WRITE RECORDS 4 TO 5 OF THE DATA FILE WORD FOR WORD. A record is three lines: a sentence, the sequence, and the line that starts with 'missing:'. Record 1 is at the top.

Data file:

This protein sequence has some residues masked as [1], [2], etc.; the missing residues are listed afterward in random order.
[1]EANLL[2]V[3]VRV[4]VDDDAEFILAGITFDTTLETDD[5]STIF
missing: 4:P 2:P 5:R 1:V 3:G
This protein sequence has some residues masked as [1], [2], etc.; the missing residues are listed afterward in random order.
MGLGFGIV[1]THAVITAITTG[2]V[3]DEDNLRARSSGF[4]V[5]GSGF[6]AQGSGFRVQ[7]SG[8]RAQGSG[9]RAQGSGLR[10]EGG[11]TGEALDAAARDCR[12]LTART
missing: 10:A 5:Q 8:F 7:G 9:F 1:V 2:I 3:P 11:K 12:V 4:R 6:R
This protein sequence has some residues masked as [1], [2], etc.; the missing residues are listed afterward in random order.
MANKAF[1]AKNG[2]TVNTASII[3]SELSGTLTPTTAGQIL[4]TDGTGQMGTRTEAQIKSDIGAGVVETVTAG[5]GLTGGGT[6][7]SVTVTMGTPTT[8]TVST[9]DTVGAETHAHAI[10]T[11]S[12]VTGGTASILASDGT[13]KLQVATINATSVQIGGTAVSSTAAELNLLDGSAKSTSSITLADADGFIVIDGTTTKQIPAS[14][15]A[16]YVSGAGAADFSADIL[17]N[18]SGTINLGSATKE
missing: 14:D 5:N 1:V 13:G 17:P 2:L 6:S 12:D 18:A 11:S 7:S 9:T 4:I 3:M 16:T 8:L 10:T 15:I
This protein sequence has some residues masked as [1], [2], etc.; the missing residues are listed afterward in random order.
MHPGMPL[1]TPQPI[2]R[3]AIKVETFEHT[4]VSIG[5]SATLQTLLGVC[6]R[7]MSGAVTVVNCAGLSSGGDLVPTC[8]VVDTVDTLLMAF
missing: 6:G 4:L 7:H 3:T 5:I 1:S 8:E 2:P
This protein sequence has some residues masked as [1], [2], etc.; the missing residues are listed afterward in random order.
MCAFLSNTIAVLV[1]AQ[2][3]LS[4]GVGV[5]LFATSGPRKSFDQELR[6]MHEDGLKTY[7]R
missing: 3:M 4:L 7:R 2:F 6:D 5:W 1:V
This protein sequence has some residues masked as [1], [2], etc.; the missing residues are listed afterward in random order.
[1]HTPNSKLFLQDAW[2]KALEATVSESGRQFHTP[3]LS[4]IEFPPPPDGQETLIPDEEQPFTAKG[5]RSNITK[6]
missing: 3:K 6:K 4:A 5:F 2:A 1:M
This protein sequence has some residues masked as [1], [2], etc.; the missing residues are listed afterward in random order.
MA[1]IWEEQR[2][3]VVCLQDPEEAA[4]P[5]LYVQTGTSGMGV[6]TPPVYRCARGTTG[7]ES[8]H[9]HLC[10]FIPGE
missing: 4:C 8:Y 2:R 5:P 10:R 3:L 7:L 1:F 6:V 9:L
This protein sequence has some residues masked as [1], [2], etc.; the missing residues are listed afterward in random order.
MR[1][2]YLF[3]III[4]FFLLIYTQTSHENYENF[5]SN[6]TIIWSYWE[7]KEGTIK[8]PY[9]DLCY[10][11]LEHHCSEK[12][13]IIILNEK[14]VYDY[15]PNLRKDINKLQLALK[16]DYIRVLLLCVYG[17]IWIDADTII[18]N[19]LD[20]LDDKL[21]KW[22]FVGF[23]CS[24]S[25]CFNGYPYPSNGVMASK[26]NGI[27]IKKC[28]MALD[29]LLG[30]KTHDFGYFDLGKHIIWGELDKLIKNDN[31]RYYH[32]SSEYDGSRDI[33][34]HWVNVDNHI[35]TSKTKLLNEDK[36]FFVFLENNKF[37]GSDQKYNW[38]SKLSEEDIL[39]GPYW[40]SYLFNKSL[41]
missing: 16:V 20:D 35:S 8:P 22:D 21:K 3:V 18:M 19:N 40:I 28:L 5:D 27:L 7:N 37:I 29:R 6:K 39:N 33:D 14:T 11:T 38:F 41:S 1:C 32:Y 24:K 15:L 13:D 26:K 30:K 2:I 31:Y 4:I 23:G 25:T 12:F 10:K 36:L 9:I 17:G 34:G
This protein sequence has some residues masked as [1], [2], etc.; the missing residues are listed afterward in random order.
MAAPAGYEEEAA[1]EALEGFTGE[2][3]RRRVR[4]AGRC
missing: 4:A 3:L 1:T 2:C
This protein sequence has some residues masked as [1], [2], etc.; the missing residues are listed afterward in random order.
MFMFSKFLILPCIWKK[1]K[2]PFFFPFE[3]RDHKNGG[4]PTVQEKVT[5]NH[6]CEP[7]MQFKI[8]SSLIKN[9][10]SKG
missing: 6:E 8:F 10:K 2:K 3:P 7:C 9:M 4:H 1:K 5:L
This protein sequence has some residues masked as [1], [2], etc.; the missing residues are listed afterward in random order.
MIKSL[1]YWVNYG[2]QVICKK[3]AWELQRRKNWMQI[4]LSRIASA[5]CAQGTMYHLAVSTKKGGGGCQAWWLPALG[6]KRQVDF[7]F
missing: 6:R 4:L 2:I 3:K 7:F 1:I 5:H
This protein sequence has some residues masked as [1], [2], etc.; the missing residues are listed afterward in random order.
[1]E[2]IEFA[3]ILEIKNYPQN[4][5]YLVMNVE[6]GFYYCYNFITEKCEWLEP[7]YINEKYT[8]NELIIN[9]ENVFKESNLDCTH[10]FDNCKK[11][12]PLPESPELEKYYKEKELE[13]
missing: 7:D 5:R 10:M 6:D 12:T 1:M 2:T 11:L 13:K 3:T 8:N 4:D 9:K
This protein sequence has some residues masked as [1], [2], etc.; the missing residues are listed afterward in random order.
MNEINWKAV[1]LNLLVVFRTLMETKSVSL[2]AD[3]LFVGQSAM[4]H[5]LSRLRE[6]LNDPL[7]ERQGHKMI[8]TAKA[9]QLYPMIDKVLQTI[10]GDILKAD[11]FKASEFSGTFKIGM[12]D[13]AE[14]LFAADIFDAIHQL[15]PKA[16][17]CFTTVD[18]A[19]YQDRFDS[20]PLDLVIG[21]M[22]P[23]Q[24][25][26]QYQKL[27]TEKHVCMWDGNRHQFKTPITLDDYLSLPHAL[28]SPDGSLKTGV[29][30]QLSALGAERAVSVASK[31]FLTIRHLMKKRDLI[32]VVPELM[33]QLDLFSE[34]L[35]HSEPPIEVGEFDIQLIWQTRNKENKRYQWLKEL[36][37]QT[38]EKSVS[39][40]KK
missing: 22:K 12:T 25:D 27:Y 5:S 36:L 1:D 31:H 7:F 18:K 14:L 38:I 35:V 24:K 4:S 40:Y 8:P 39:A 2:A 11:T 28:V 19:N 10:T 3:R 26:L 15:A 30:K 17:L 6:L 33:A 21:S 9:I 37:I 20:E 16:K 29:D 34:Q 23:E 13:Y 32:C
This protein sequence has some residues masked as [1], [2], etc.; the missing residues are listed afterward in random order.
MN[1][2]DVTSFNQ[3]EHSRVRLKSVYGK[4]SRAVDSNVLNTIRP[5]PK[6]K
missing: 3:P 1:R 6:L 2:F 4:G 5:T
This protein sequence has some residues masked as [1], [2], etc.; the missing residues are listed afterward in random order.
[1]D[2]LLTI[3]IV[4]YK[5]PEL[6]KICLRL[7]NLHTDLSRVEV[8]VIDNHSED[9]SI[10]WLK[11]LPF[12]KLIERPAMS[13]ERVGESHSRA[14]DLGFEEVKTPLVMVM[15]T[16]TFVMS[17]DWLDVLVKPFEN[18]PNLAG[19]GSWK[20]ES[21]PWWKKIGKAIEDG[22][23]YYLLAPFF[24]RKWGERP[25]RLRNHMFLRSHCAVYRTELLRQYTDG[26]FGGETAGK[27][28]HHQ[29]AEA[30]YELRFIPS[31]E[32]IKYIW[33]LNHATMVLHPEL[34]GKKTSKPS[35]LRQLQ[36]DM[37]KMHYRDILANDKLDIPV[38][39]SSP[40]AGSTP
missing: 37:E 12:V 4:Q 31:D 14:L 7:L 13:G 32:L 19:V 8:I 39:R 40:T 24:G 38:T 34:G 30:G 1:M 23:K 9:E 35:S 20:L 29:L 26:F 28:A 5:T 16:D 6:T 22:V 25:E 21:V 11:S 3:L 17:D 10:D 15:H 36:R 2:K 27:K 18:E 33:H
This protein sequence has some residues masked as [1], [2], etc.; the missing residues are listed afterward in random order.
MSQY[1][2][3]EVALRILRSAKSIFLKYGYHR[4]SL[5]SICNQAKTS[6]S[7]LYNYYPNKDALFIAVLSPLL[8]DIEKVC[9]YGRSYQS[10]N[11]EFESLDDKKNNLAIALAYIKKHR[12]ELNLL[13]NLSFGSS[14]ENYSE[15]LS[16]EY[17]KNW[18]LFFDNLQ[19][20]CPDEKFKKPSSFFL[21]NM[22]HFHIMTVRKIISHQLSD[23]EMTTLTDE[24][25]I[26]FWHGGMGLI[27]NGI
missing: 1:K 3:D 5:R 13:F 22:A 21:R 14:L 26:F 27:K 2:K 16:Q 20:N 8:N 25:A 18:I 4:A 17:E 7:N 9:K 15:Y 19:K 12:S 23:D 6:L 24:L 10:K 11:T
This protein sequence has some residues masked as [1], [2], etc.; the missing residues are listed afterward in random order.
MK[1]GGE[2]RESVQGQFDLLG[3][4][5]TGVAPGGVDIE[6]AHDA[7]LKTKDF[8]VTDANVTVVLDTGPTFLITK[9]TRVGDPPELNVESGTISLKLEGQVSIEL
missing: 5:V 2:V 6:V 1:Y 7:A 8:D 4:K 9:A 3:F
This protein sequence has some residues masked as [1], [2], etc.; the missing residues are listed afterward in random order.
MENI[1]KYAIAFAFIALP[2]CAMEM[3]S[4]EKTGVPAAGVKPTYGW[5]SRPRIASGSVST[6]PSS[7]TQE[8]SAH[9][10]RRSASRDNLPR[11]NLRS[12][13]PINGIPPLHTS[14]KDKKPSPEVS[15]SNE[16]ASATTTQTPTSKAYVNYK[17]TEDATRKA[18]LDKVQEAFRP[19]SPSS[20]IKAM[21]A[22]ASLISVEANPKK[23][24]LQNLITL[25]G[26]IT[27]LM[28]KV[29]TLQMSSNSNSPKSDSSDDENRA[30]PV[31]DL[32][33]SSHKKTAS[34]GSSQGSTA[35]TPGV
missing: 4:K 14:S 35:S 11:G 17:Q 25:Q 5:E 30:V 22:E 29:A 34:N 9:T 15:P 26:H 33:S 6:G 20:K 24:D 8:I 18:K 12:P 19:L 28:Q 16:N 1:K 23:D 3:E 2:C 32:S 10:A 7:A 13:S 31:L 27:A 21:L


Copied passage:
This protein sequence has some residues masked as [1], [2], etc.; the missing residues are listed afterward in random order.
MHPGMPL[1]TPQPI[2]R[3]AIKVETFEHT[4]VSIG[5]SATLQTLLGVC[6]R[7]MSGAVTVVNCAGLSSGGDLVPTC[8]VVDTVDTLLMAF
missing: 6:G 4:L 7:H 3:T 5:I 1:S 8:E 2:P
This protein sequence has some residues masked as [1], [2], etc.; the missing residues are listed afterward in random order.
MCAFLSNTIAVLV[1]AQ[2][3]LS[4]GVGV[5]LFATSGPRKSFDQELR[6]MHEDGLKTY[7]R
missing: 3:M 4:L 7:R 2:F 6:D 5:W 1:V